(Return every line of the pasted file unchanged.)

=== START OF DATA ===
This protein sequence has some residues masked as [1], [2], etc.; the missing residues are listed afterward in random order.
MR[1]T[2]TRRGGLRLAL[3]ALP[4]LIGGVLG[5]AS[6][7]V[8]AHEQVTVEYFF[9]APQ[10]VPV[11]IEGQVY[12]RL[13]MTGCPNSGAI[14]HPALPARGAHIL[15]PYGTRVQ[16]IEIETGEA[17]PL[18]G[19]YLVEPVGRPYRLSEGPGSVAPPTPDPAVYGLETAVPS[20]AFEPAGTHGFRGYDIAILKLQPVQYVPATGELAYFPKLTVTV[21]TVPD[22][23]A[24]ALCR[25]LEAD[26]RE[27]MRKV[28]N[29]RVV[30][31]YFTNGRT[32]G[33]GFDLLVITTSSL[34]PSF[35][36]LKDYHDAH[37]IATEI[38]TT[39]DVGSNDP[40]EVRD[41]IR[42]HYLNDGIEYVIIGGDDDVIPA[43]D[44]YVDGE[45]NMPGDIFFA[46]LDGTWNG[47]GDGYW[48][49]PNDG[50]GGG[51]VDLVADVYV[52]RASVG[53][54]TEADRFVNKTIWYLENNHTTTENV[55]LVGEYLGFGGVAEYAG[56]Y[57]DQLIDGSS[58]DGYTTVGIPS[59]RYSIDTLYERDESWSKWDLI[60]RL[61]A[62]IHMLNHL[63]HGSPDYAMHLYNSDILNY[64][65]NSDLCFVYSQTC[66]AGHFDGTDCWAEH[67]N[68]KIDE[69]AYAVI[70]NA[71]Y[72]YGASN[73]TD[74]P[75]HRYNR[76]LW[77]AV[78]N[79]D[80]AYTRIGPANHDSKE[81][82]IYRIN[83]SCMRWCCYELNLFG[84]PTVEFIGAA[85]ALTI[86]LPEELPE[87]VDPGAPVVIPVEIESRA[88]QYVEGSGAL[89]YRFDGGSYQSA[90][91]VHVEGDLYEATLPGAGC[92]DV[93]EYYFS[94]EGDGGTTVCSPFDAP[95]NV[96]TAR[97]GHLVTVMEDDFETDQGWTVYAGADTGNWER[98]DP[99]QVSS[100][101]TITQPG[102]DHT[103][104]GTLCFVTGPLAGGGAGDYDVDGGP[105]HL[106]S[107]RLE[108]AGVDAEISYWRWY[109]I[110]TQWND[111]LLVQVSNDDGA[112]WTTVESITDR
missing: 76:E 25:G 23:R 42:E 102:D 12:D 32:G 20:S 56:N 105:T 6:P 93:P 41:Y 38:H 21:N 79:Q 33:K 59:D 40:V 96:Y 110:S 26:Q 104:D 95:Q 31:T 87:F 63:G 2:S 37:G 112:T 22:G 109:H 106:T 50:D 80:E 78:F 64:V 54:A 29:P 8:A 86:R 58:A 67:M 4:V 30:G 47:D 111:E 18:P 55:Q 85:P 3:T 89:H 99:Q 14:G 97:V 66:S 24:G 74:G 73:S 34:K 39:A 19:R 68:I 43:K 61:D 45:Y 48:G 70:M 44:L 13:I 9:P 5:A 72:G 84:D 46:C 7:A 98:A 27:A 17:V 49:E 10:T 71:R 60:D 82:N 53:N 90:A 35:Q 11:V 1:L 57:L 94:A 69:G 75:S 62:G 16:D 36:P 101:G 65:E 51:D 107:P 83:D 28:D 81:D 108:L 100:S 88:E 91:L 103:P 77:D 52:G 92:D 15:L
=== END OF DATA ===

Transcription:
This protein sequence has some residues masked as [1], [2], etc.; the missing residues are listed afterward in random order.
MR[1]T[2]TRRGGLRLAL[3]ALP[4]LIGGVLG[5]AS[6][7]V[8]AHEQVTVEYFF[9]APQ[10]VPV[11]IEGQVY[12]RL[13]MTGCPNSGAI[14]HPALPARGAHIL[15]PYGTRVQ[16]IEIETGEA[17]PL[18]G[19]YLVEPVGRPYRLSEGPGSVAPPTPDPAVYGLETAVPS[20]AFEPAGTHGFRGYDIAILKLQPVQYVPATGELAYFPKLTVTV[21]TVPD[22][23]A[24]ALCR[25]LEAD[26]RE[27]MRKV[28]N[29]RVV[30][31]YFTNGRT[32]G[33]GFDLLVITTSSL[34]PSF[35][36]LKDYHDAH[37]IATEI[38]TT[39]DVGSNDP[40]EVRD[41]IR[42]HYLNDGIEYVIIGGDDDVIPA[43]D[44]YVDGE[45]NMPGDIFFA[46]LDGTWNG[47]GDGYW[48][49]PNDG[50]GGG[51]VDLVADVYV[52]RASVG[53][54]TEADRFVNKTIWYLENNHTTTENV[55]LVGEYLGFGGVAEYAG[56]Y[57]DQLIDGSS[58]DGYTTVGIPS[59]RYSIDTLYERDESWSKWDLI[60]RL[61]A[62]IHMLNHL[63]HGSPDYAMHLYNSDILNY[64][65]NSDLCFVYSQTC[66]AGHFDGTDCWAEH[67]N[68]KIDE[69]AYAVI[70]NA[71]Y[72]YGASN[73]TD[74]P[75]HRYNR[76]LW[77]AV[78]N[79]D[80]AYTRIGPANHDSKE[81][82]IYRIN[83]SCMRWCCYELNLFG[84]PTVEFIGAA[85]ALTI[86]LPEELPE[87]VDPGAPVVIPVEIESRA[88]QYVEGSGAL[89]YRFDGGSYQSA[90][91]VHVEGDLYEATLPGAGC[92]DV[93]EYYFS[94]EGDGGTTVCSPFDAP[95]NV[96]TAR[97]GHLVTVMEDDFETDQGWTVYAGADTGNWER[98]DP[99]QVSS[100][101]TITQPG[102]DHT[103][104]GTLCFVTGPLAGGGAGDYDVDGGP[105]HL[106]S[107]RLE[108]AGVDAEISYWRWY[109]I[110]TQWND[111]LLVQVSNDDGA[112]WTTVESITDR
missing: 76:E 25:G 23:R 42:E 102:D 12:D 32:G 20:S 56:N 105:T 6:P 93:P 41:Y 38:H 21:N 79:Q 33:K 59:D 40:V 96:Y 110:S 26:Q 104:D 95:Q 31:T 87:F 63:G 2:S 37:G 112:T 22:G 109:H 106:T 50:D 80:E 78:F 64:V 54:A 29:P 8:A 86:R 58:A 67:M 4:V 30:G 47:D 111:E 18:P 55:Q 85:P 3:T 89:H 99:Q 14:G 97:V 66:S 24:G 74:G 73:S 34:K 39:A 19:R 68:I 43:K 61:D 45:Y 48:G 70:M 44:L 13:I 9:P 5:A 72:G 84:D 46:C 7:A 98:A 27:A 17:V 49:E 10:T 71:R 60:D 82:N 53:N 90:A 35:Q 11:V 1:L 57:L 94:A 69:G 75:S 62:G 16:D 36:P 101:G 65:E 51:D 107:P 83:D 28:D 81:D 108:L 100:S 88:E 91:L 103:P 77:D 52:G 92:D 15:L